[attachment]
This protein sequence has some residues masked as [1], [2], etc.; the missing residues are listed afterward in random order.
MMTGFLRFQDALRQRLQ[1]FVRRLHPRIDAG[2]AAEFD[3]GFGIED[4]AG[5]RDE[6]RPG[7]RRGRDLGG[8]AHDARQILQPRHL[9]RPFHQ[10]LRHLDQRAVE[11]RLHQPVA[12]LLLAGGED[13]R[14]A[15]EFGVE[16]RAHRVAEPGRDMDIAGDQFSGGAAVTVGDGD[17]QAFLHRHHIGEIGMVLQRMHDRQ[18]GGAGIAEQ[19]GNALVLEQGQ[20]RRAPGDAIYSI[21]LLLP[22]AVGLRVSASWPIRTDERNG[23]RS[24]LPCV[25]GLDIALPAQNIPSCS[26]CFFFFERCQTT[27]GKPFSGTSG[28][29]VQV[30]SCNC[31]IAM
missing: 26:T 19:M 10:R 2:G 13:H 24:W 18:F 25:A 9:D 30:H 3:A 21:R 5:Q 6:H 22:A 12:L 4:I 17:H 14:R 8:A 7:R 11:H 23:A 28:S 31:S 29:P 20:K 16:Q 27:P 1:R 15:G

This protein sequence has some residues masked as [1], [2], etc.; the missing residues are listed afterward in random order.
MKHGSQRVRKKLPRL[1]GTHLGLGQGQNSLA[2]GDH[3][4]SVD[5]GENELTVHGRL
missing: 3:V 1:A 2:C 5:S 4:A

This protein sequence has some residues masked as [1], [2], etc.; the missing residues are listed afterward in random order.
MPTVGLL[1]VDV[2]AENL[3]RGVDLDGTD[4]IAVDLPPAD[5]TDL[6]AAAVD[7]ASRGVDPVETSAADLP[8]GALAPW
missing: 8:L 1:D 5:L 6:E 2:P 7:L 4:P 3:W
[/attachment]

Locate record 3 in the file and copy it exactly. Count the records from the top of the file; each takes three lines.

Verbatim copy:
This protein sequence has some residues masked as [1], [2], etc.; the missing residues are listed afterward in random order.
MPTVGLL[1]VDV[2]AENL[3]RGVDLDGTD[4]IAVDLPPAD[5]TDL[6]AAAVD[7]ASRGVDPVETSAADLP[8]GALAPW
missing: 8:L 1:D 5:L 6:E 2:P 7:L 4:P 3:W